Two Japanese space tourists and a veteran Russian cosmonaut left the International Space Station and landed on Earth on Sunday, ending a 12-day mission with a parachute-assisted landing in freezing Kazakhstan.
The Soyuz MS-20 space capsule landed in Kazakhstan at 10:13 p.m. EST Sunday (03:13 GMT Monday), about three and a half hours after undocking from the space station.
Live views of the ship’s final descent and landing were not shown live on NASA TV or a mission webcast provided by Roscosmos, the Russian space agency. Officials said bad weather prevented helicopters from quickly reaching the landing craft after landing.
Video from the landing site later showed two all-terrain vehicles stopped next to the Soyuz landing craft. Salvage crews assisted Russian Commander Alexander Misurkin, Japanese billionaire Yusaku Maezawa and his assistant producer Yozo Hirano from the capsule.
All three looked healthy and in good spirits, and stood on top of one of the all-terrain vehicles in their Sokol launch and entry spacesuits. They then entered one of the trucks for medical checks and to remove their spacesuits.
Soyuz landings typically bring home crew members who have been in space six months or more. These cosmonauts and astronauts take longer to re-acclimate to Earth’s gravity, and Russian ground crews transport crew members on sofas set up at the landing site.
But after a 12-day stay in orbit, Misurkin, Maezawa, and Hirono appeared to have no mobility issues after landing.
The three-man crew launched on December 8 on top of a Soyuz rocket from the Baikonur Cosmodrome in Kazakhstan. The Soyuz MS-20 spacecraft docked with the space station’s Poisk module about six hours later, temporarily increasing the station’s crew size to 10.
Hirano filmed Maezawa floating inside the space station and documented life aboard the complex during the 12-day stay. Misurkin, a 44-year-old veteran of two previous semester stays on the station, will accompany Maezawa, 46, and Hirano, 36, to and from the space station on the Soyuz spacecraft.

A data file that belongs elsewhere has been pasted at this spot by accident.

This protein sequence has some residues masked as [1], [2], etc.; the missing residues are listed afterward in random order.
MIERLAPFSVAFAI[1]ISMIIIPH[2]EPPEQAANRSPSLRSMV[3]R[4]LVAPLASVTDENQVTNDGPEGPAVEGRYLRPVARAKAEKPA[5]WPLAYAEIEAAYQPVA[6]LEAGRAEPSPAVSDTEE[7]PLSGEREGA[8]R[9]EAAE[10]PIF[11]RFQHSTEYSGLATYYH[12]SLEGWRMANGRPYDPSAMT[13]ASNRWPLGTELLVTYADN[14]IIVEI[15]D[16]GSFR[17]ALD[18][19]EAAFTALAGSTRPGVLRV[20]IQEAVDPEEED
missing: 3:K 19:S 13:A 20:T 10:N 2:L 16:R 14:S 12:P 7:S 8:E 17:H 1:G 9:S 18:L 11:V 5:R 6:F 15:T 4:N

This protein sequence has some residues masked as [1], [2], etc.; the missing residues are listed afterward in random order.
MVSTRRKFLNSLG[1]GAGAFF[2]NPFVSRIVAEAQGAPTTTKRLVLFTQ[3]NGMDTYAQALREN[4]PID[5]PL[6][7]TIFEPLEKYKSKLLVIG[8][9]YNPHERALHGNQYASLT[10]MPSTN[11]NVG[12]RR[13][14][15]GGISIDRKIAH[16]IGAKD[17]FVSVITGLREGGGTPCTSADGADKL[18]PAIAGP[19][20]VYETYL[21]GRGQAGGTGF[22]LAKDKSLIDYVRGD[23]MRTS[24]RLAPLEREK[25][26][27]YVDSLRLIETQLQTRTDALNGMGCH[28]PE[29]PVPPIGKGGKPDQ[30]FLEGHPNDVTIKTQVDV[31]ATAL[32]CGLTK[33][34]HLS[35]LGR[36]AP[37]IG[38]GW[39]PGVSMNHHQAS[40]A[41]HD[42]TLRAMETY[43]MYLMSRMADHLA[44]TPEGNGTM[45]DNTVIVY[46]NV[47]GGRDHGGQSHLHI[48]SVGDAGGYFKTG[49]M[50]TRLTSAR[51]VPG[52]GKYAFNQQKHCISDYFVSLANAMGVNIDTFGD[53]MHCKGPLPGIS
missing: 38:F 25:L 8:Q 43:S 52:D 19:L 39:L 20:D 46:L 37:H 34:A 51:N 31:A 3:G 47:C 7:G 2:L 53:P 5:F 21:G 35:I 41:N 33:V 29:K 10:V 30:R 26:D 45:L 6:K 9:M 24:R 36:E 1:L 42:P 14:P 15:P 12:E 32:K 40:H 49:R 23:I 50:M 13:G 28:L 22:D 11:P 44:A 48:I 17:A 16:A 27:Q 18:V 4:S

Maezawa paid for the mission through Space Adventures, a US-based company that acts as a broker for space tourist flights. Space Adventures did not disclose how much the flight cost Maezawa, but Russia charged NASA up to $ 90 million for a seat on a Soyuz flight to the space station.
The commercial price for a space tourist, who requires less training and flies for a shorter time, is probably just under $ 90 million.
Maezawa and Hirano, who trained for three months for space flight, continued the trend of privately funded crews heading to space this year.
SpaceX launched an all-civilian low-earth orbit mission in September funded by billionaire entrepreneur Jared Isaacman, who selected three private citizens to join him on a three-day space flight designed as a fundraising initiative for the St. Jude Children’s Research Hospital.
A Russian actress and director spent nearly 12 days on the space station in October shooting scenes from a Russian movie.
And private space planes have launched into suborbital space on three commercial flights from Blue Origin and Virgin Galactic, the space companies founded by billionaires Richard Branson and Jeff Bezos. Branson and Bezos each flew to the edge of space in July on their own company’s rockets.
Maezawa, founder of Zozotown, Japan’s largest online fashion retailer, announced plans in 2018 to travel around the moon on a private mission aboard SpaceX’s next-generation Starship rocket. But he got his first glimpse of space flight aboard a Russian Soyuz spacecraft.
In addition to his high-flying film production with Maezawa, Hirano participated in a health experiment with Baylor College of Medicine to study the effects of spaceflight on the human body. The aim of the research is to examine how people with a range of physiological conditions and origins respond to space travel.
The researchers planned to collect biomedical data on Hirano before launch and after landing, including EKG activity, movements, sleep, heart rate and rhythm, and blood oxygen saturation. The research also collects cognitive and visual data, as well as tests of balance and perfection.
“I am delighted to participate in this research because it will help scientists reduce the health risks to future space explorers,” Hirano said in a statement released by Space Adventures.
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